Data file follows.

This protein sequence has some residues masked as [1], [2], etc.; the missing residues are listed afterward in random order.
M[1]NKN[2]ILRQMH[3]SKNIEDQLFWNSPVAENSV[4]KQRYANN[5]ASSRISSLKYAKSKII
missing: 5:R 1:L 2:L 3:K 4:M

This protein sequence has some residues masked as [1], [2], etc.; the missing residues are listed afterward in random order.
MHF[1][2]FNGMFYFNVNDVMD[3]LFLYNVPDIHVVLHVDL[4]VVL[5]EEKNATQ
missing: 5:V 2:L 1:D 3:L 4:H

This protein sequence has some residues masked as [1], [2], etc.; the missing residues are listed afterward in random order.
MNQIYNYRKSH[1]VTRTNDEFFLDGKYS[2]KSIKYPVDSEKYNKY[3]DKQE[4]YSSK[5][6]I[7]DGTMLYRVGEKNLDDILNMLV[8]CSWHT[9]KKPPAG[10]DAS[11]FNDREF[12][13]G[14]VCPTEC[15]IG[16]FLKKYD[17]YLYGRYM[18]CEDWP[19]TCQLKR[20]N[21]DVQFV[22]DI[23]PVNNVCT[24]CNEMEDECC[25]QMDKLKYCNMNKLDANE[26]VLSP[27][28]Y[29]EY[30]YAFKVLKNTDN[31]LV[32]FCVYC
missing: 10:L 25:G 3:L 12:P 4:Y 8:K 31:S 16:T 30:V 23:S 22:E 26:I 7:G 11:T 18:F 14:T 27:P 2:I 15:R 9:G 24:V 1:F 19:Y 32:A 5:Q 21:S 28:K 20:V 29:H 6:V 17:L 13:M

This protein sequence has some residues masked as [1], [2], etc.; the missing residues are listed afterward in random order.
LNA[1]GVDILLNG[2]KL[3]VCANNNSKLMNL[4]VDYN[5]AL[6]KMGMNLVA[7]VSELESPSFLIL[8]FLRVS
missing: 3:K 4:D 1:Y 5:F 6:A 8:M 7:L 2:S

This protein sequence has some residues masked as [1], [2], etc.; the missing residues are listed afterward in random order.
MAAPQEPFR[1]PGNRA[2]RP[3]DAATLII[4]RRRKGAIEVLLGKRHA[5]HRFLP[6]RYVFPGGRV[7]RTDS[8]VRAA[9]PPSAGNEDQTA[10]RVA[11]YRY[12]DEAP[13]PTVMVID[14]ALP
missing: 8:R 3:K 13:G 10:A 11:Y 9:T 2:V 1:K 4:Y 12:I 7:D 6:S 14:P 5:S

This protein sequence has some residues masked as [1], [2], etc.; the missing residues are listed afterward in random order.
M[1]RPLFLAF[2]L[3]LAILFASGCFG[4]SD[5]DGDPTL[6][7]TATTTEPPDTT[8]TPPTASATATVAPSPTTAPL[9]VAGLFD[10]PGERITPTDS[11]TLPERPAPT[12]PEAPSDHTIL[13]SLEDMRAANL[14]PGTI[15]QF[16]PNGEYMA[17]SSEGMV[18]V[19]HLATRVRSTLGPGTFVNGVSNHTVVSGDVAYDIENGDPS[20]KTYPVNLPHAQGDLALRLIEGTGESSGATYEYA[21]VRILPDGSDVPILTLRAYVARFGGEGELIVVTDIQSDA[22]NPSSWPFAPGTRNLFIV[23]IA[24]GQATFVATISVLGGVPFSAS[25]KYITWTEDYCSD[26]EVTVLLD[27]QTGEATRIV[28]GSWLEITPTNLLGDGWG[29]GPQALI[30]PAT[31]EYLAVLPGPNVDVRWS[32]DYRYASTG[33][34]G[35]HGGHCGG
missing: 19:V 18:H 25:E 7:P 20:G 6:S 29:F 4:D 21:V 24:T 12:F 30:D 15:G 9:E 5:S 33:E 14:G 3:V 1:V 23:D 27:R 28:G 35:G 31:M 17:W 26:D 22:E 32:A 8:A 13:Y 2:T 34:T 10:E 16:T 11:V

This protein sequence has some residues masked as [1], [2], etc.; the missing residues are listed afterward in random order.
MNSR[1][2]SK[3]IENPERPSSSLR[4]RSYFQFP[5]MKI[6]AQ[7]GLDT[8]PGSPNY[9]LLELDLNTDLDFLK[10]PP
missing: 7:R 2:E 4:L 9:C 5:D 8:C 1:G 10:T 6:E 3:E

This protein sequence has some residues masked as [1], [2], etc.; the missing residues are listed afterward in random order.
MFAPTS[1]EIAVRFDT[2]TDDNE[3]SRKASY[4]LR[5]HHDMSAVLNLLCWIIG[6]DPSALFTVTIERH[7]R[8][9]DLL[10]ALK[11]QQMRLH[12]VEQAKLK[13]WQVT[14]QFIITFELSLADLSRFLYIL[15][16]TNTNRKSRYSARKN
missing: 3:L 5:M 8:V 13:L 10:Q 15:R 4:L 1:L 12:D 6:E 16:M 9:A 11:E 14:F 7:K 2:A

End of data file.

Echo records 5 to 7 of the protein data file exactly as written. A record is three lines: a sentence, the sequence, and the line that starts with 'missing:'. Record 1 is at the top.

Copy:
This protein sequence has some residues masked as [1], [2], etc.; the missing residues are listed afterward in random order.
MAAPQEPFR[1]PGNRA[2]RP[3]DAATLII[4]RRRKGAIEVLLGKRHA[5]HRFLP[6]RYVFPGGRV[7]RTDS[8]VRAA[9]PPSAGNEDQTA[10]RVA[11]YRY[12]DEAP[13]PTVMVID[14]ALP
missing: 8:R 3:K 13:G 10:A 11:Y 9:T 2:V 1:K 4:Y 12:I 7:D 6:S 14:P 5:S

This protein sequence has some residues masked as [1], [2], etc.; the missing residues are listed afterward in random order.
M[1]RPLFLAF[2]L[3]LAILFASGCFG[4]SD[5]DGDPTL[6][7]TATTTEPPDTT[8]TPPTASATATVAPSPTTAPL[9]VAGLFD[10]PGERITPTDS[11]TLPERPAPT[12]PEAPSDHTIL[13]SLEDMRAANL[14]PGTI[15]QF[16]PNGEYMA[17]SSEGMV[18]V[19]HLATRVRSTLGPGTFVNGVSNHTVVSGDVAYDIENGDPS[20]KTYPVNLPHAQGDLALRLIEGTGESSGATYEYA[21]VRILPDGSDVPILTLRAYVARFGGEGELIVVTDIQSDA[22]NPSSWPFAPGTRNLFIV[23]IA[24]GQATFVATISVLGGVPFSAS[25]KYITWTEDYCSD[26]EVTVLLD[27]QTGEATRIV[28]GSWLEITPTNLLGDGWG[29]GPQALI[30]PAT[31]EYLAVLPGPNVDVRWS[32]DYRYASTG[33][34]G[35]HGGHCGG
missing: 19:V 18:H 25:E 7:P 20:G 6:S 29:F 4:D 21:V 24:T 12:F 30:D 15:G 9:E 5:S 33:E 14:G 3:V 1:V 23:D 27:R 28:G 35:G 31:M 17:W 26:D 22:E 32:A 8:A 13:Y 2:T 34:T 10:E 16:T 11:V

This protein sequence has some residues masked as [1], [2], etc.; the missing residues are listed afterward in random order.
MNSR[1][2]SK[3]IENPERPSSSLR[4]RSYFQFP[5]MKI[6]AQ[7]GLDT[8]PGSPNY[9]LLELDLNTDLDFLK[10]PP
missing: 7:R 2:E 4:L 9:C 5:D 8:C 1:G 10:T 6:E 3:E